The European summit this week has been expected by Westminster journalists to be a "four-shirter" for some time now. This refers to the number of changes of clothes that the travelling press need to pack.
The Foreign Office has dreaded it for even longer. I recall a conversation with a top civil servant more than six months ago in which the "seven-year renegotiation of EU financing" was mentioned, and the need to get whatever is agreed through Parliament. I wasn't sure what was meant, but it sounded ominous, and now I realise why.
The Government was defeated in the Commons at the end of last month, when Labour voted with Conservative Eurosceptics on an amendment calling for a cut in the EU budget. David Cameron has no chance of achieving such an outcome in Brussels. As Downing Street pointed out, fruitlessly, more countries benefit from the EU budget than contribute to it, and any deal has to be agreed unanimously. If agreement is not reached, the existing spending limit would roll over, adjusted for inflation. Because the limit is currently higher than actual spending, this means that, if any country vetoes a deal this week, spending could go up in real terms.
The best that Cameron can hope from a deal would be a real-terms freeze in spending. Our ComRes poll today shows how unpopular that would be: 66 per cent of voters say the budget should be "cut rather than frozen".
That would be only the start of his trouble. He now seems doomed to repeat the history of leaders of both main parties who have come to grief on Europe, because two big things have changed. One is that the Labour Party has rediscovered the joy of disciplined opportunism. As John Smith did over the passage of the Maastricht Treaty through the Commons in 1992-93, Ed Miliband has decided that, because everyone knows that he supports Britain's membership of the EU, he is allowed to lead his party to vote in ways that put that membership at risk.
Pro-European Labour MPs, although they were unhappy, voted as instructed with the Tory Eurosceptics. Lord Mandelson, the pro-European former MP, writing in the Financial Times last week, observed with meaningful understatement: "This generation of Labour leaders is not anti-Europe but it is not anchored as firmly in the pro-EU attitudes of the past."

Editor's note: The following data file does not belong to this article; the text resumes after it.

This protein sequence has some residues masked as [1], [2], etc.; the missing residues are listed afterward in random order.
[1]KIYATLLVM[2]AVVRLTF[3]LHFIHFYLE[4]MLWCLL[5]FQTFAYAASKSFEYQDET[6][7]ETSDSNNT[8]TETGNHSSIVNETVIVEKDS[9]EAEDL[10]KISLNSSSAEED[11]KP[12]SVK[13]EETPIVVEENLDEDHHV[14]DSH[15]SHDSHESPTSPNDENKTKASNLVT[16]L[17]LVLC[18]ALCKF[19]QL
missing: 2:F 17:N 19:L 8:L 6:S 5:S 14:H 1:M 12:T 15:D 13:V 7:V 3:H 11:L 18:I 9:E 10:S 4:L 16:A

Cameron's bigger problem is a more significant change that happened last month. Lord Mandelson touched on it in his article, when he revealed that the Prime Minister had once said to him: "If you put two Conservatives in the same room it will not take them long to fall out over Europe."
Well, two Tories who have been put in the Cabinet room are Cameron and Michael Gove, the Education Secretary, and now they have fallen out over Europe. After the Tory party conference, Gove was reported on the front page of the The Mail on Sunday as saying that the UK should renegotiate its membership of the EU, and leave if it does not get what it wants. Such a dramatic story is normally followed by a statement from the minister, explaining how his views are consistent with the Prime Minister's. Because Cameron says that Britain's future is in Europe.
But there was no "clarification". The words attributed to Gove by "friends" were not denied, probably because they came from a dinner Gove attended with Mail on Sunday executives. Almost invisibly, collective ministerial responsibility is breaking down. Not only is the Government divided between the two parties in the coalition, the Tory part is divided between those who want to stay in Europe and those who have "told friends" that "we are a major trading nation and that gives us considerable bargaining power with the EU whether we leave – or stay in". This is odd, because Gove is so close, personally and politically, to the Prime Minister. And yet neither side pretends in private that their views are anything but fundamentally different.
Gove's position seems popular. Our ComRes poll finds that 58 per cent of voters agree that "If some EU powers cannot be restored to the UK, we should leave the EU", and only 18 per cent disagree (the rest don't know). I suppose that if you were Cameron and tempted to clutch at straws, you might look at the opinion polls as Harold Wilson did in 1974-75, and hope to claim to have restored some powers to the UK. James Callaghan's "renegotiation" to ease imports of New Zealand butter was enough to win the referendum to stay in.
But that would be hazardous for the Prime Minister. The rest of Europe has more important things to worry about than trying to help him solve his domestic problems, which are going to get worse. Ukip came third in the Corby by-election last week and is running almost level with the Liberal Democrats in the opinion polls. Many Tory MPs are frantic about the appeal to their voters of Nigel Farage's anti-EU protest party.
With Gove, such a close ally in the Cabinet, saying that Britain has "nothing to fear" from leaving the EU, it is hard to see how this is going to end well for Cameron or for the Conservative Party.